(1) Few people understand and critique neoconservatism better than the writers and editors of American Conservative Magazine (I've written two articles for them). Its Editor, Scott McConnell, has a superb article in the current issue which warns that neoconservatives -- though scorned and discredited -- are far from defeated and will have plenty of further opportunities to continue to wreak havoc in our country.
McConnell documents how "resilient and tactically flexible" neoconservatives have been -- they cater themselves and their advocacy opportunistically to fit the prevailing political circumstances -- and have little loyalty to the political figures to which they attach themselves. In the wake of neoconservatism's signature Iraq disaster, it is "likely to present a different public face."
The most current, pressing question is the extent to which they will influence the last two years of the Bush presidency, and in particular whether they will be able to cause escalation in Iraq and additional wars with Iran and/or Syria. McConnell provides an excellent guide of what is likely to come from this most pernicious movement.
(2) Barbara O'Brein performed jury duty last week in a criminal case in which the defendant was charged with the dastardly crime of possession of marijuana. She recounts the travesty of what occurred here. It is well worth reading not because her experience is unusual but because it isn't.
Our judicial system is plagued with towering and systemic flaws, but they receive relatively little public attention because only those who interact frequently with the legal system -- judges and lawyers -- are really aware of just how broken it is. Other than being an actual party to a civil litigation or criminal proceeding, jury duty provides the best glimpse into how the whole thing works, and Barbara's reaction is quite typical.
(3) Wired's Ryan Singel is attempting to force the White House's "Privacy and Civil Liberty Board" -- also known as the Lanny Davis Presidential Reverence Commission -- to disclose information it learned about the President's warrantless eavesdropping program. In particular, Single wants to discover how many Americans have been targeted by the warrantless eavesdropping program, information which, as he notes, is "something that the Justice Department has to do when the government bothers to get a warrant."
As I've noted before, we have transformed ourselves from a citizenry which expects and demands transparency in our government, to one which operates from the premise that our Government leaders should operate in secret and tell us only what they think we ought to know. Government secrecy ought to be the exception -- the rare exception -- not the rule.
(4) An update on the House of Death matter I am hoping to pursue further: I expect to have a few interview scheduled for this week, and will post both the podcast and transcript when they are available, and will write further about it when warranted.
(5) Here is an unnecessary reminder about how little Peggy Noonan knows, how her columns are driven by nothing but the most dreadful platitudes, and how wrong she is all the time (without ever remotely acknowledging any error). From her September 15, 2006 Wall St. Journal column -- with an assist from the equally cliche-dependent Kellyanne Conway -- on why Democrats will lose the midterm elections (something I delightfully stumbled into while searching for something else):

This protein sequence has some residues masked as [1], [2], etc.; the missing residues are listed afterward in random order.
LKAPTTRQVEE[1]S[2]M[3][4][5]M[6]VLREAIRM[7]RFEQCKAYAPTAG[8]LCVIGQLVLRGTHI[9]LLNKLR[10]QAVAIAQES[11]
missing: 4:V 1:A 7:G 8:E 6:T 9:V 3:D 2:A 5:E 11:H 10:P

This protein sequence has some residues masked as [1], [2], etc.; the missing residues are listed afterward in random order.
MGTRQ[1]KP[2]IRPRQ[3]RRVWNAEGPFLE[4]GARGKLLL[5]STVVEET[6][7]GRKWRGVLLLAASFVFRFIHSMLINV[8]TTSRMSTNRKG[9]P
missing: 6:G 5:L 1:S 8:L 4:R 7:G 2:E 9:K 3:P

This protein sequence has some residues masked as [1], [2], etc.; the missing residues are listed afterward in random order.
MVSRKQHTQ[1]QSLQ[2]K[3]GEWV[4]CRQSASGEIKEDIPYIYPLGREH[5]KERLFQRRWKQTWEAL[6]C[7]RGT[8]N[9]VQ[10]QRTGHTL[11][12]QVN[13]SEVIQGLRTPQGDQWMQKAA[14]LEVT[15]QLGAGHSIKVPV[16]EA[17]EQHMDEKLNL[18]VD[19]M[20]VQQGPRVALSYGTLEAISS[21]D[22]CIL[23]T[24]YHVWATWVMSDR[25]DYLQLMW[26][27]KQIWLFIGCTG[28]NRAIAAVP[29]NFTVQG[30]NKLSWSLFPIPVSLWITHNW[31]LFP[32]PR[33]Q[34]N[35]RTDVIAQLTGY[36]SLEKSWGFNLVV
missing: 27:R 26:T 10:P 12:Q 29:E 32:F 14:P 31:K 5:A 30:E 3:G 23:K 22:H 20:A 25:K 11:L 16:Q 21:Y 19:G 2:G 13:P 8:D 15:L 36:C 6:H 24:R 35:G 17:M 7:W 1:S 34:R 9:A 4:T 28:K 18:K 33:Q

But I feel the Democrats this year are making a mistake. They think it will be a cakewalk. A war going badly, immigration, high spending, a combination of sentimentality and dimness in foreign affairs--everyone in the world wants to be free, and in exactly the way we define freedom at dinner parties in McLean and Chevy Chase--and conservative thinkers and writers hopping mad and hoping to lose the House.
The Democrats' mistake--ironically, in a year all about Mr. Bush--is obsessing on Mr. Bush. They've been sucker-punched by their own animosity.
"The Democrats now are incapable of answering a question on policy without mentioning Bush six times," says pollster Kellyanne Conway. " 'What is your vision on Iraq?' 'Bush lied us into war.' 'Health care? 'Bush hasn't a clue.' They're so obsessed with Bush it impedes them from crafting and communicating a vision all their own." They heighten Bush by hating him.
One of the oldest clichés in politics is, "You can't beat something with nothing." It's a cliché because it's true. You have to have belief, and a program. You have to look away from the big foe and focus instead on the world and philosophy and programs you imagine.
Mr. Bush's White House loves what the Democrats are doing. They want the focus on him. That's why he's out there talking, saying Look at me.
Because familiarity doesn't only breed contempt, it can breed content. Because if you're going to turn away from him, you'd better be turning toward a plan, and the Democrats don't appear to have one.
Which leaves them unlikely to win leadership. And unworthy of it, too.
That was, as Noonan pointed out, an extremely brilliant Republican strategy indeed -- have one of history's most unpopular Presidents, at the height of his unpopularity, make the midterm elections a referendum on him. And those stupid, hapless Democrats played right into Karl Rove's hands (as always) by falling into the trap and talking too much about Bush. That proved that not only would they lose the midterm elections, but that they were "unworthy" of victory. Onto the next column.